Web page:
Those who have studied mathematics for any period of time have probably cursed Pythagoras. Unless they were fans of triangles, in which case they must have chanted “Glory to Pythagoras.”
However, while Pythagoras was an important historical figure in the development of mathematics, he did not understand the equation most closely associated with his name (a).2 + b2 = c2). In fact, an ancient Babylonian tablet (called IM 67118) uses the Pythagorean theorem to find the length of the diagonal inside a rectangle. The tablet, which was probably used for teaching, It dates back to 1770 BC, That is, centuries before his birth Pythagoras around 570 BC.
Another tablet dates back to about 1800-1600 BC. It has a square with distinct triangles inside. Translating signs from base 60 – the measurement system used by the ancient Babylonians – showed that ancient mathematicians knew the Pythagorean Theorem as well as other advanced mathematical concepts.
“The result is inevitable. The Babylonians knew the relationship between the length of the diagonal of a square and its side (d = a√2).” Mathematician Bruce Ratner writes. This was probably the first number known to be irrational. However, this in turn means that they were familiar with the Pythagorean theorem – or at least, with its special case for the diagonal of a square d2 = a2 + A2 = 2a2) – more than a thousand years before the great sage after whom it is named, he adds.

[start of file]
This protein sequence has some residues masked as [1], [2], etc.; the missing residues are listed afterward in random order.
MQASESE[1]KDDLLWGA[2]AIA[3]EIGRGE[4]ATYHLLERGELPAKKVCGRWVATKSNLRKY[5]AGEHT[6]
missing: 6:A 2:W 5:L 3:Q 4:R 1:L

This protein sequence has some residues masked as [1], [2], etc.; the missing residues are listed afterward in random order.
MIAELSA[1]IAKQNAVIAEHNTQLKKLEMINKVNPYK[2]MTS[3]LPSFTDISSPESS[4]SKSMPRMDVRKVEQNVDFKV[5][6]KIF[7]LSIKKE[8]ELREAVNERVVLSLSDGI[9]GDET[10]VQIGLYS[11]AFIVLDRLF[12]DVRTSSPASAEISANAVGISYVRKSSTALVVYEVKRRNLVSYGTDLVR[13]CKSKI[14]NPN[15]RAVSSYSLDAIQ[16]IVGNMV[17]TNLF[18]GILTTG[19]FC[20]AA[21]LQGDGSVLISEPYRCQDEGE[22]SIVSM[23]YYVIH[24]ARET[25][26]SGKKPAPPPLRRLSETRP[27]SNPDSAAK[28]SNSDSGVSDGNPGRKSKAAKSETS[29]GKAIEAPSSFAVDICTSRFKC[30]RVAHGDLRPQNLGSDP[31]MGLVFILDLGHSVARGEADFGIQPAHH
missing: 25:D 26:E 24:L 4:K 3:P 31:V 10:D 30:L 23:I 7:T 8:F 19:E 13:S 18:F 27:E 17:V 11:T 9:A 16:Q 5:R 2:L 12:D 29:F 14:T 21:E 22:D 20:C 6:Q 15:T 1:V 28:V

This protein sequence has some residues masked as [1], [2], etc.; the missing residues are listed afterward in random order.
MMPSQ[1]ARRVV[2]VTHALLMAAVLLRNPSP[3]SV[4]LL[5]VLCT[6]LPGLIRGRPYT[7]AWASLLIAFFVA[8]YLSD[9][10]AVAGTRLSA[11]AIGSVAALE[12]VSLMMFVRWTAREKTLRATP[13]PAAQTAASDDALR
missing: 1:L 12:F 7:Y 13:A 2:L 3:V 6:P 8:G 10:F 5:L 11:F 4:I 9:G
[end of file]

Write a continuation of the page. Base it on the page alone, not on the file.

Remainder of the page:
Why was this attributed to Pythagoras? There is no original writing of it Pythagoras. What we know about him was passed down by others, especially the Pythagoreans – members of the school he founded in what is now southern Italy. The school, called the Pythagorean Semicircle, was secret, but the knowledge learned or discovered there was passed down and often attributed to the man himself.
Ratner points out that “one reason for the scarcity of original Pythagorean sources is that Pythagorean knowledge was transmitted from one generation to another by oral word, where written material was scarce.” “Moreover, out of respect for their leader, many discoveries made by the Pythagoreans were attributed to Pythagoras himself. This would explain the term ‘Pythagorean Theorem.’
Although Pythagoras did not invent the theorem, his school certainly did a favour And he was associated with it for at least the next thousand years.
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